Day 1 Storylines
— Kei Nishikori, last year’s runner-up and the No. 4 seed, crashed out in the opening hours of Day 1 to enigmatic Frenchman (though, in tennis, those terms are synonymous) Benoit Paire. The notable part of the match going in was Nishikori’s health, as his injury-prone body broke down after too much tennis this summer.
However, he looked fine and even had two match points in the fourth set tiebreaker before his textbook groundstroke form failed him as Paire survived the fourth and came all the way back to win in the fifth.
Nishikori should have noticed that his 2014 Cinderella run in New York was aided by feeling fresh from skipping the summer hardcourts due to injury. That had given him the energy to outlast a gauntlet of opponents (Milos Raonic, Stan Wawrinka, Novak Djokovic). Instead, he pushed himself too hard for lesser goals and paid the price.
— Women’s seeds were eliminated at a startling rate. Ana Ivanovic (No. 7), as feared in this space, wasted her dream draw with a loss to Dominika Cibulkova (admittedly a tough matchup). Karolina Pliskova (No. 8) and Carla Suarez Navarro (No. 10) followed her out the door.
The noteworthy part is that none were remotely surprising, nor that impactful in the big picture. The biggest challengers to Serena Williams weren’t going come from them, but from Belinda Bencic and Madison Keys, both of whom won in straight sets.
— Williams barely broke a sweat as she opened the night session against Vitalia Diatchenko, who was clearly injured and could hardly move or serve. It was a strange way for Serena’s fanfare-filled U.S. Open to begin, though one suspects she won’t mind what was a glorified walkover.
Don’t blame Diatchenko though, as the near-$40,000 in prize money was too important for a relative journeywoman to pass on by withdrawing. If the Grand Slams want to preserve entertainment quality, they simply have to swallow that money and incentivize players to withdraw.
— While Djokovic predictably demolished claycourter Joao Souza (not to be confused with Joao Sousa, who also lost), Rafael Nadal made a different kind of good impression in his opening round match last night. Facing Borna Coric, the top teenager with maturity beyond his years, Nadal quelled talk of an upset with his best hardcourt performance of the year.
He dominated the first two sets with a bigger serve and aggressive groundstrokes. After the 2015 version of Rafa showed up to cost him the third (two double faults helped hand Coric the break at 4-5), Nadal righted the ship and overcame a strong effort from Coric, who showed he was more than ready for primetime, to advance. His next round against diminutive Argentine Diego Schwartzman figures to be a much more straightforward affair.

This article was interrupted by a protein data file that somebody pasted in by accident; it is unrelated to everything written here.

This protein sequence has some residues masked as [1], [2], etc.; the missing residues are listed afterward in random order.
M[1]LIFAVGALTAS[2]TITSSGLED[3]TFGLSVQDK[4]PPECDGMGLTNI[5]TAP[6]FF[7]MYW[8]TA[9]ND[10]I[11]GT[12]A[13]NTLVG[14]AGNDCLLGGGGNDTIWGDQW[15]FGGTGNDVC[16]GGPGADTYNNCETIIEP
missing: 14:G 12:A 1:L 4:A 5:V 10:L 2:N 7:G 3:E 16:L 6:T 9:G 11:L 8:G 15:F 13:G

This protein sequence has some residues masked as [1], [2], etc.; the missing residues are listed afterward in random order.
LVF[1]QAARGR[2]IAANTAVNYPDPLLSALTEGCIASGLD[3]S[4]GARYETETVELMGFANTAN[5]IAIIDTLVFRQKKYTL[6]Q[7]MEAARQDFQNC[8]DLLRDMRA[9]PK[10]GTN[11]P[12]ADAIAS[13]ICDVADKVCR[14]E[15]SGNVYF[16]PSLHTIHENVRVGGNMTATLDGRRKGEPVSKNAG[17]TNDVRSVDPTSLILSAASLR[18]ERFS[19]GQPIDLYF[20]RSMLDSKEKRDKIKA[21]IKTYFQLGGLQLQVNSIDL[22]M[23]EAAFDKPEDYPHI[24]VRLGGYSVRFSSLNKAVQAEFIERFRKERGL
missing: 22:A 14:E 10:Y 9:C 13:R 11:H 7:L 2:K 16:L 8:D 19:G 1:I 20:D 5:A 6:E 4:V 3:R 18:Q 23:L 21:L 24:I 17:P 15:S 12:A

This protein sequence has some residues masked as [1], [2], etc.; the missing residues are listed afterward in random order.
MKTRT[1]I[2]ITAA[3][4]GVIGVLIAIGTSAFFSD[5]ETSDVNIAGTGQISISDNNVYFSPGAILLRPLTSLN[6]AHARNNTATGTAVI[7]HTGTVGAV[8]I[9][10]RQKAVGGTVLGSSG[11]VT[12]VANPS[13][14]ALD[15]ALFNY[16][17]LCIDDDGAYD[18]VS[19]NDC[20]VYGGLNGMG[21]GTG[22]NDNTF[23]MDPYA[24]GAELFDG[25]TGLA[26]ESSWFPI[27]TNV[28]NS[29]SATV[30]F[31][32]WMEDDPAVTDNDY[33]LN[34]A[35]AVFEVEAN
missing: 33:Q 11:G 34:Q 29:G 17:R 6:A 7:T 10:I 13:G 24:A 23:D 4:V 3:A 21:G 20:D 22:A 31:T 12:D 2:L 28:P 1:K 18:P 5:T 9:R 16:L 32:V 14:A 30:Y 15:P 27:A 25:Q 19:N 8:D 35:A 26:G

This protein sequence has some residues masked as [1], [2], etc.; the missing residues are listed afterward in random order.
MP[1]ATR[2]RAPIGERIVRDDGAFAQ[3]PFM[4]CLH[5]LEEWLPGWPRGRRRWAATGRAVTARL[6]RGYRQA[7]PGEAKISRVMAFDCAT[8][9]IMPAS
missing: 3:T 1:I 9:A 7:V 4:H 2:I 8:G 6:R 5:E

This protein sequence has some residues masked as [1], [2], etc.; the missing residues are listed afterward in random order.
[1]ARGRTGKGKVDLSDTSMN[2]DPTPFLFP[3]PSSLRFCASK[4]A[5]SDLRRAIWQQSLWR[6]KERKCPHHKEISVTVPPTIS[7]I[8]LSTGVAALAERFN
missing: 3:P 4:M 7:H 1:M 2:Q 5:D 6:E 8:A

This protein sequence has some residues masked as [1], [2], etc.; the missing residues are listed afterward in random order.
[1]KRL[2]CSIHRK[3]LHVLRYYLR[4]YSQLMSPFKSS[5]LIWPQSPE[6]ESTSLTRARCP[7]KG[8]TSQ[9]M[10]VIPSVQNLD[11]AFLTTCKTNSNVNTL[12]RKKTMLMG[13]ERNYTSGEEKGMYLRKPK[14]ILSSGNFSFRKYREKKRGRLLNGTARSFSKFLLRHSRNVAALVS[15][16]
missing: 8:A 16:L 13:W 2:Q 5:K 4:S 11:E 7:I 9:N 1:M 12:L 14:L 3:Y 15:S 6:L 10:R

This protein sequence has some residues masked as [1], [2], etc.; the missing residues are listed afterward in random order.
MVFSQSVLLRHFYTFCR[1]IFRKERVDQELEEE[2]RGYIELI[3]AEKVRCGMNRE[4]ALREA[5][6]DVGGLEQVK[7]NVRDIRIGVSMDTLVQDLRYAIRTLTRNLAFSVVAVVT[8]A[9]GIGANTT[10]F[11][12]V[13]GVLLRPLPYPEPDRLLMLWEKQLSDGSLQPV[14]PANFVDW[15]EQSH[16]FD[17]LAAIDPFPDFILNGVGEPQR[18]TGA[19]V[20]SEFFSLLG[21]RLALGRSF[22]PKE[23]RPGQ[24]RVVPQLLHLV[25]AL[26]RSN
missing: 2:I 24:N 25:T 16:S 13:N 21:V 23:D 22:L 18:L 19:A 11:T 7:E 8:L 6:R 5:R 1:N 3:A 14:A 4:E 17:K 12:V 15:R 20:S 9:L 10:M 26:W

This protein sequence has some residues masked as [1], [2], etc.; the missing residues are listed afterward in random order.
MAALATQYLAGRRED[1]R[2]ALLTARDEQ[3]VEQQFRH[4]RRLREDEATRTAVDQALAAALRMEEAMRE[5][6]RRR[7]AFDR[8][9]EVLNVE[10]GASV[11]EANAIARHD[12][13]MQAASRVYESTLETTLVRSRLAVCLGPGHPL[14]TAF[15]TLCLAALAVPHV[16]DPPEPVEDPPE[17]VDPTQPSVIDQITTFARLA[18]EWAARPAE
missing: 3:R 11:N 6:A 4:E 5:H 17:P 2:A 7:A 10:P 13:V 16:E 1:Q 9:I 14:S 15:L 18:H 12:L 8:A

— In the intriguing matchup of young Americans, Coco Vandeweghe scored a slight upset over Sloane Stephens. Critics will look and notice another early loss at a major for Stephens without knowing this was an excusable loss. When Vandeweghe plays first-strike tennis, her power can be hard to beat. Sloane didn’t play bad, she just got outgunned by a dangerous floater in the draw.
— Finally, Mardy Fish scored an emotional victory in his return to New York, defeating Marco Cecchinato in four sets. It could be his final win (he plays Feliciano Lopez next), but even if the run ends here, Fish’s brief comeback from crippling anxiety is one of the very best sports stories of 2015.
Day Two Marquee Matches
Andy Murray (3) vs Nick Kyrgios
The slate isn’t as tasty as yesterday, but this night match is made for primetime (at least for the adult language, if nothing else). Some will be surprised that Kyrgios is unseeded, except his game has not matched his mouth lately. The combination of less-than-stellar fitness (he’s hyper-athletic, but not prepared for the rigors of grinding, baseline tennis) and undisciplined play sets him up poorly in matchups like this.
Something of a mentor to Kyrgios, Murray has defended him in his latest controversy, but that won’t help the young Aussie on the court. Murray has won all three matches they’ve played, including all eight sets. This one figures to be less competitive than the casual fan might imagine. Pick: Murray in 3
Richard Gasquet (12) vs Thanasi Kokkinakis
These two just had a fun match, won by Gasquet, in Cincinnati. Kokkinakis was clearly frustrated at times that he hadn’t capitalized on chances to take control, and he’s quickly received a shot at learning from his mistakes. The 19-year-old has shown a lot of promise as he plays in the shadow of his countryman Kyrgios, as well as Coric, who has risen up the ranks faster than Kokkinakis (a bigger player still growing into his frame).
Gasquet has a strong chance at the quarterfinals in New York to back up his semifinal at Wimbledon. While expectations often cause Gasquet to underachieve, he should have enough tricks in the bag to tame the youngster again. Pick: Gasquet in 4
Also in action: the top women (Halep, Kvitova, Wozniacki, Safarova, Muguruza, Kerber, Azarenka) should fare better than Monday’s seeds. Roger Federer, Wawrinka, Tomas Berdych, Lleyton Hewitt in his final U.S. Open, Americans John Isner and Jack Sock. Finally, a trio of promising prospects (Alexander Zverev, Andrey Rublev and American Frances Tiafoe) all face seeded veterans (Philipp Kohlschreiber, Kevin Anderson and Viktor Troicki).